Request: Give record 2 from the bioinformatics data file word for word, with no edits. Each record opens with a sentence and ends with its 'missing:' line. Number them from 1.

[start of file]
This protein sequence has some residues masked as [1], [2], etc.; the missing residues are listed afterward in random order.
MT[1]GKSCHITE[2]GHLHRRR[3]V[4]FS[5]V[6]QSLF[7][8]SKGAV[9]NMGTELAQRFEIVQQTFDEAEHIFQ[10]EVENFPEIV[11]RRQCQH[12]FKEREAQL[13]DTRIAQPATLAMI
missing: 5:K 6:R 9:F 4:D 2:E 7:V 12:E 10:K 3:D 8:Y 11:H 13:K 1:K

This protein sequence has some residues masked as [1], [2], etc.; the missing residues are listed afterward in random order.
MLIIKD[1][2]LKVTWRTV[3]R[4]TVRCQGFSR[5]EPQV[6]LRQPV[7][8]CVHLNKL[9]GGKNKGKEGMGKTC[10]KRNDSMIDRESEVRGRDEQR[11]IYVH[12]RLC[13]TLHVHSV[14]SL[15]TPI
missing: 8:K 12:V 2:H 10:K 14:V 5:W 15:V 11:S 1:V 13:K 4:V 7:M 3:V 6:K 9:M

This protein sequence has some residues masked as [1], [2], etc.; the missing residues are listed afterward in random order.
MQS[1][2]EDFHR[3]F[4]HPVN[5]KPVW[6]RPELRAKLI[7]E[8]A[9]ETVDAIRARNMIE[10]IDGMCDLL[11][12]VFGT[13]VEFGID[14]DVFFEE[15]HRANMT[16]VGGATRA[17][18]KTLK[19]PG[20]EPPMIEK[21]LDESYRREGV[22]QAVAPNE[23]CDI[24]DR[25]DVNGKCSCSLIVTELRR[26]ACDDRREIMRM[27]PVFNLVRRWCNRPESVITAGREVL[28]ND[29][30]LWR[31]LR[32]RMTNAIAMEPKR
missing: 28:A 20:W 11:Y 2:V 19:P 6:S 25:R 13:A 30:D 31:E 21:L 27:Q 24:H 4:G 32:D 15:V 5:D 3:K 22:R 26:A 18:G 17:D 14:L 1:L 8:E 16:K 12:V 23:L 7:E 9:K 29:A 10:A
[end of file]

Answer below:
This protein sequence has some residues masked as [1], [2], etc.; the missing residues are listed afterward in random order.
MLIIKD[1][2]LKVTWRTV[3]R[4]TVRCQGFSR[5]EPQV[6]LRQPV[7][8]CVHLNKL[9]GGKNKGKEGMGKTC[10]KRNDSMIDRESEVRGRDEQR[11]IYVH[12]RLC[13]TLHVHSV[14]SL[15]TPI
missing: 8:K 12:V 2:H 10:K 14:V 5:W 15:V 11:S 1:V 13:K 4:V 7:M 3:V 6:K 9:M